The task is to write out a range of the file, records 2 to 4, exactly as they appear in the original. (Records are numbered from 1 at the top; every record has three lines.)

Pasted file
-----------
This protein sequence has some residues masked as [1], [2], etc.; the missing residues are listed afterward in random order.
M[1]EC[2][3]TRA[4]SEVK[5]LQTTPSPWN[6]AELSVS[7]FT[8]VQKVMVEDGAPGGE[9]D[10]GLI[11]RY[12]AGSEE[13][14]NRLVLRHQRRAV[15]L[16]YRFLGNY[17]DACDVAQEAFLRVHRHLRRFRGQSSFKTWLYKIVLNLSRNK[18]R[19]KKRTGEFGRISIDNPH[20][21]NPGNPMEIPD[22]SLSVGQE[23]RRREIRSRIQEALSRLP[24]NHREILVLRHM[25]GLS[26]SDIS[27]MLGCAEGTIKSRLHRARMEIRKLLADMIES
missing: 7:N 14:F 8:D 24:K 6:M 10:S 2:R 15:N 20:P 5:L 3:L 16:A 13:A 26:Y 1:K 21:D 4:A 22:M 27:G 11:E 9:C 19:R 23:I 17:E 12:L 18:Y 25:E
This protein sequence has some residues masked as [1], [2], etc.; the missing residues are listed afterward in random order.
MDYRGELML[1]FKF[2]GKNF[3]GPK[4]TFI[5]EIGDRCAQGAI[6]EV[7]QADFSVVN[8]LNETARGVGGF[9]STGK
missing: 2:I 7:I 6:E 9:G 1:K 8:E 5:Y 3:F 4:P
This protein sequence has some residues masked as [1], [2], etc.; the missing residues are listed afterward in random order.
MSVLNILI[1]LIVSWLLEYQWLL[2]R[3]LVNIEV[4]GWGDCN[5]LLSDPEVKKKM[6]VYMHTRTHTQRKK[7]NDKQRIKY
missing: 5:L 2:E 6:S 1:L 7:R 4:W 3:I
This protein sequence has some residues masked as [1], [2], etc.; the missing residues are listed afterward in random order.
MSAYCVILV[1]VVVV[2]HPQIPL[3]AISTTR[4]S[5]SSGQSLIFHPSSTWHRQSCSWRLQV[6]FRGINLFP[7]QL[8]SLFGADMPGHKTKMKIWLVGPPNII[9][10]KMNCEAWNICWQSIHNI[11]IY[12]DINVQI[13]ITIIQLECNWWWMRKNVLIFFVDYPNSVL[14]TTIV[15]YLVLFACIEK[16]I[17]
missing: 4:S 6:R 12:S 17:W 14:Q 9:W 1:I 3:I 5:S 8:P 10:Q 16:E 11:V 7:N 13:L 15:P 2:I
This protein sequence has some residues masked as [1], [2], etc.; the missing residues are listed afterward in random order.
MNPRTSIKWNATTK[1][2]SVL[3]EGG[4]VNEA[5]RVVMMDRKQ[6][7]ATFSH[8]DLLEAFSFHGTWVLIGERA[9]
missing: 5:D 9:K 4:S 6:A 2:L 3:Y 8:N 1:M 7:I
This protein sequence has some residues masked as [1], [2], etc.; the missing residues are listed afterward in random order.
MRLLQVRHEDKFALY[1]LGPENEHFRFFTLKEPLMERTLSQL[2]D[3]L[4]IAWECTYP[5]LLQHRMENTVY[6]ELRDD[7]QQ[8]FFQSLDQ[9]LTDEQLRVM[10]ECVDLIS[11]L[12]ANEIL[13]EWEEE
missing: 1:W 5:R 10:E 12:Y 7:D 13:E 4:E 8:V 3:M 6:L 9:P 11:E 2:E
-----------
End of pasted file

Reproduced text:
This protein sequence has some residues masked as [1], [2], etc.; the missing residues are listed afterward in random order.
MDYRGELML[1]FKF[2]GKNF[3]GPK[4]TFI[5]EIGDRCAQGAI[6]EV[7]QADFSVVN[8]LNETARGVGGF[9]STGK
missing: 2:I 7:I 6:E 9:G 1:K 8:E 5:Y 3:F 4:P
This protein sequence has some residues masked as [1], [2], etc.; the missing residues are listed afterward in random order.
MSVLNILI[1]LIVSWLLEYQWLL[2]R[3]LVNIEV[4]GWGDCN[5]LLSDPEVKKKM[6]VYMHTRTHTQRKK[7]NDKQRIKY
missing: 5:L 2:E 6:S 1:L 7:R 4:W 3:I
This protein sequence has some residues masked as [1], [2], etc.; the missing residues are listed afterward in random order.
MSAYCVILV[1]VVVV[2]HPQIPL[3]AISTTR[4]S[5]SSGQSLIFHPSSTWHRQSCSWRLQV[6]FRGINLFP[7]QL[8]SLFGADMPGHKTKMKIWLVGPPNII[9][10]KMNCEAWNICWQSIHNI[11]IY[12]DINVQI[13]ITIIQLECNWWWMRKNVLIFFVDYPNSVL[14]TTIV[15]YLVLFACIEK[16]I[17]
missing: 4:S 6:R 12:S 17:W 14:Q 9:W 1:I 3:I 5:S 8:P 10:Q 16:E 11:V 7:N 13:L 15:P 2:I